4 As reported by John Derbyshire, National Review Online, The Corner blog, April 30, 2008. A search on youtube for “Stein science killing” should lead you to a video clip.
5 See Is. 5:20. Also, the “Unpardonable Sin” is the ultimate “calling good, evil” violation, when Jesus’ miracles were attributed to Satan.
6 Although we will actually attempt to show that it is only a radical though vocal minority of atheist scientists who declare war. The overwhelming majority are unconcerned about the personal beliefs of their colleagues.
7 Augustine, The Literal Meaning of Genesis, translation by J. H. Taylor, Ancient Christian Writers, Newman Press, 1982, V41.
8 The English Standard Version Bible, Copyright © 2001 by Crossway Bibles, a division of Good News Publishers.

Tuesday, October 25, 2016

Love, Commandment Style

If you love Me, you will keep My commandments." (John 14:15)

I never liked this verse. To me, the plain reading either:
  1. Makes Jesus sound like a manipulative significant other: If you love me, If you really love me,  you would buy me the Lexus, or
  2. Is too terrifying to contemplate because I do not obey the commandments which implies I don't love Jesus which has disastrous, eternal consequences.
Maybe those readings, while certainly containing some truth, are both not quite right.

I submit this verse has two meanings. The practical one, which is not the plain reading but we can infer, is that if you love Jesus you will strive (and fail, but nevertheless strive) to keep his commandments. That is not what the verse states--but it would be hard to argue that it is a not good and reasonable inference.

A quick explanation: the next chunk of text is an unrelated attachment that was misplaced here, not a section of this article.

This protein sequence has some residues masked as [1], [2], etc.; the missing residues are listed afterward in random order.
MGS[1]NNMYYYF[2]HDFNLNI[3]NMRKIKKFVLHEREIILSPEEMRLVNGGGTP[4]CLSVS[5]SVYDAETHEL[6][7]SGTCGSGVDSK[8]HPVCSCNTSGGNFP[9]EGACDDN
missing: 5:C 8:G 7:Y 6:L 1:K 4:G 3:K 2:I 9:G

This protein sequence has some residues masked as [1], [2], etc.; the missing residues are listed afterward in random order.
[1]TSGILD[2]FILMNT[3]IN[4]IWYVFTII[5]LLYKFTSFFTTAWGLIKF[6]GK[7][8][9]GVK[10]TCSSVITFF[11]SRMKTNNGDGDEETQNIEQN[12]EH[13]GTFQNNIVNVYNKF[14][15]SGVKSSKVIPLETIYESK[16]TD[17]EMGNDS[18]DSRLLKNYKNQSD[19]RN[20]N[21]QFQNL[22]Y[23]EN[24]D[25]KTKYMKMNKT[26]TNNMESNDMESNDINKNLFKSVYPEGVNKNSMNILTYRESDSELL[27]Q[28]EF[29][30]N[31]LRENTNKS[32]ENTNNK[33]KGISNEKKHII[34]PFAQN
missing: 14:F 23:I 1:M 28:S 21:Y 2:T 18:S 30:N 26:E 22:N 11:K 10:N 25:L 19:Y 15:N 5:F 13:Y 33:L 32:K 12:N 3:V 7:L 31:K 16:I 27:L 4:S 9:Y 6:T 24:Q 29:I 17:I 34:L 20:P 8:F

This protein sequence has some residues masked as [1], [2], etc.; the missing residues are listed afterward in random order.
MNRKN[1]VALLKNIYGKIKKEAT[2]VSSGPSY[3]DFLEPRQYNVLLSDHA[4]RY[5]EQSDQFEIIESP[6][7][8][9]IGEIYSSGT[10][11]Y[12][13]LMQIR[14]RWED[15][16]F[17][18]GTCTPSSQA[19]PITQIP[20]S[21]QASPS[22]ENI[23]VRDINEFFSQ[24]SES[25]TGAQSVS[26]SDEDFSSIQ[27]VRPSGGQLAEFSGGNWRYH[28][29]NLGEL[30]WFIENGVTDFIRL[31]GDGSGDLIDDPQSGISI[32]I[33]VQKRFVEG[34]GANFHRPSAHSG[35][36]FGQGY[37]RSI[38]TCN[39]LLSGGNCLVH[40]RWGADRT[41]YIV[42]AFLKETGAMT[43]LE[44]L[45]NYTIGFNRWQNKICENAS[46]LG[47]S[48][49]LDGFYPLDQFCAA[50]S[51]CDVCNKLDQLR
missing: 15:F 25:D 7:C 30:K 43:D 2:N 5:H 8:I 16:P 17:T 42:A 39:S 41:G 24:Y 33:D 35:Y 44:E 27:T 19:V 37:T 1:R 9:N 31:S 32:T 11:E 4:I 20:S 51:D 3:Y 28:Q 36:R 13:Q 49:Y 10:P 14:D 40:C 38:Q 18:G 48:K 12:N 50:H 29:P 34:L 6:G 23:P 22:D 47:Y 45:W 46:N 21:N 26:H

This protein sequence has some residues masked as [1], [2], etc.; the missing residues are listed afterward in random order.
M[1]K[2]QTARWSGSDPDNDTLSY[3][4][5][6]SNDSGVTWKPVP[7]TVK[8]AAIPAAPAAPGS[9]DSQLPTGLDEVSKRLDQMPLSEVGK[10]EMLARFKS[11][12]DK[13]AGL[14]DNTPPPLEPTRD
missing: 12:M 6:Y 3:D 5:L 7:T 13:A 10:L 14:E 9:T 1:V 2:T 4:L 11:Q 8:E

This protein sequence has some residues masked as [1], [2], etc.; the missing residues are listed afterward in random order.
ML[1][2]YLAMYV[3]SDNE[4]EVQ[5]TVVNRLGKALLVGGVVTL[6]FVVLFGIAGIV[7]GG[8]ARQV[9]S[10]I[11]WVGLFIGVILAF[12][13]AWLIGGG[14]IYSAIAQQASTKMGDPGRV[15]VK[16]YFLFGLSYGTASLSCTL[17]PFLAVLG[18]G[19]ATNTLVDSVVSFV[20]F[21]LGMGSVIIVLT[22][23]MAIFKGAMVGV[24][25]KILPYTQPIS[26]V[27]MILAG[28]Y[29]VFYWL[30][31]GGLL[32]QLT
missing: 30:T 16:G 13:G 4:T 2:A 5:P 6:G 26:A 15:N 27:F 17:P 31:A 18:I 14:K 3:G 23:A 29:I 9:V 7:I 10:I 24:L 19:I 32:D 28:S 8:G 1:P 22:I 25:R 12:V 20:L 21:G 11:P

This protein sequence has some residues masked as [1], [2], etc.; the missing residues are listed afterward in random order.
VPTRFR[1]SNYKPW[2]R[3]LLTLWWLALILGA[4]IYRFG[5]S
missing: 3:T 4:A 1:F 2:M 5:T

Is there a way to take the verse as it is stated?

I think there is.

Let A = Love Jesus
Let B = Keep His Commandments1

We are tempted to read it as: If A, then B (as in bullet 1, above), or as:  if not B, then not A, as in bullet 2 above.

But maybe it should be read as "A = B". As in A is synonymous with B. As in: Loving Jesus is the same thing as keeping his commandments. As in:

 “‘You shall love the Lord your God with all your heart, and with all your soul, and with all your mind.’

The greatest commandment is to love God. So if you love Jesus, you are keeping, at the very least, the greatest commandment, from which the rest are corollaries.


1 By the way, it's his commandments, not the 10 commandments.


Sunday, October 23, 2016

No, no, no. It's just not so.



This is just wrong. Satan (well, probably not him personally, given he is not omniscient, omnipresent, omnipotent, or omni-anything--he's a creature) is prosecuting spiritual warfare to get believers to curse God, but if successful he doesn’t get your soul. What would he do with it?

Christianity is not a dualism. It is not a battle between good and evil. The overwhelming power in the universe, the only power that matters, ultimately, is good. Any battle, such as it was, is over, and the good side won.

Parables of Jesus Part 8 (The Rich Fool PART II)



Primary Sources:

1. The Parables of Jesus, James Montgomery Boice, Moody Publishers, 1983
2. The Parables of Jesus, R. C. Sproul, video series and Study Guide, Ligonier Ministries, 2013


Parables of Jesus, Part 1
Parables of Jesus, Part 2
Parables of Jesus, Part 3
Parables of Jesus, Part 4
Parables of Jesus, Part 5
Parables of Jesus, Part 6
Parables of Jesus, Part 7


The Rich Fool (PART II)

In Part 7 of this series, which was PART I of a discussion on the Parable of the Rich Fool, (ain't that confusing?) we discussed how Jesus took an impertinent question from the crowd as an occasion to teach on covetousness. Here in Part 8, which is also Part II (got that?) we get to the actual parable